How to shape the anticipated build-out of industrial-scale renewable energy in a way that minimizes risk to wildlife remains contentious. The challenge of balancing wildlife conservation and decarbonization of the electricity sector is well …
Wind and solar energy will constitute an increasingly large share of the electricity generated in the United States as concerns grow about climate change, air and water pollution, and the political, social, and economic costs of reliance on fossil fuels. This will result in significant increases in the amount of land dedicated to energy production and transmission and, in turn, increase the potential for trade-offs to arise between the expansion of renewable energy capacity and competing land uses, including habitat for wildlife. In this project, I seek to understand the nature of these trade-offs and to identify potential solutions.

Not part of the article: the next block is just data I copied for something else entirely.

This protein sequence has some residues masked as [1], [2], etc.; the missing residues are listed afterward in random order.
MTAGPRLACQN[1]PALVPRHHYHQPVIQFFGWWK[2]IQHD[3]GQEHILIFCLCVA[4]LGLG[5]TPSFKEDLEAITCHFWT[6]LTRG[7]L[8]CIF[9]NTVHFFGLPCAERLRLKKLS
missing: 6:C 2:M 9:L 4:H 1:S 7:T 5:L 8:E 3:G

Bringing together scientists, conservation practitioners, policy-makers, industry representatives, and conservation financiers to develop a unified strategy for studying and conserving wild nature in Vermont
Spruce-fir forests blanket the mountaintops and cold valley bottoms of the northeastern United States. In them live a distinctive mix of plants and animals drawn from environments both north and south, forming a broad link between the great deciduous forests of the eastern United States and massive boreal forests of Canada and Alaska. This project explores the natural history of these forests, with a focus on its wildlife, and the ways in which human use, past and present, influence the nature of this wild landscape. In doing so, I look to answer a straightforward yet difficult question: how, in the face of climate change, growing human populations, and globalized commodity markets, can we sustain the many values provided by these forests, both for people and for wild nature?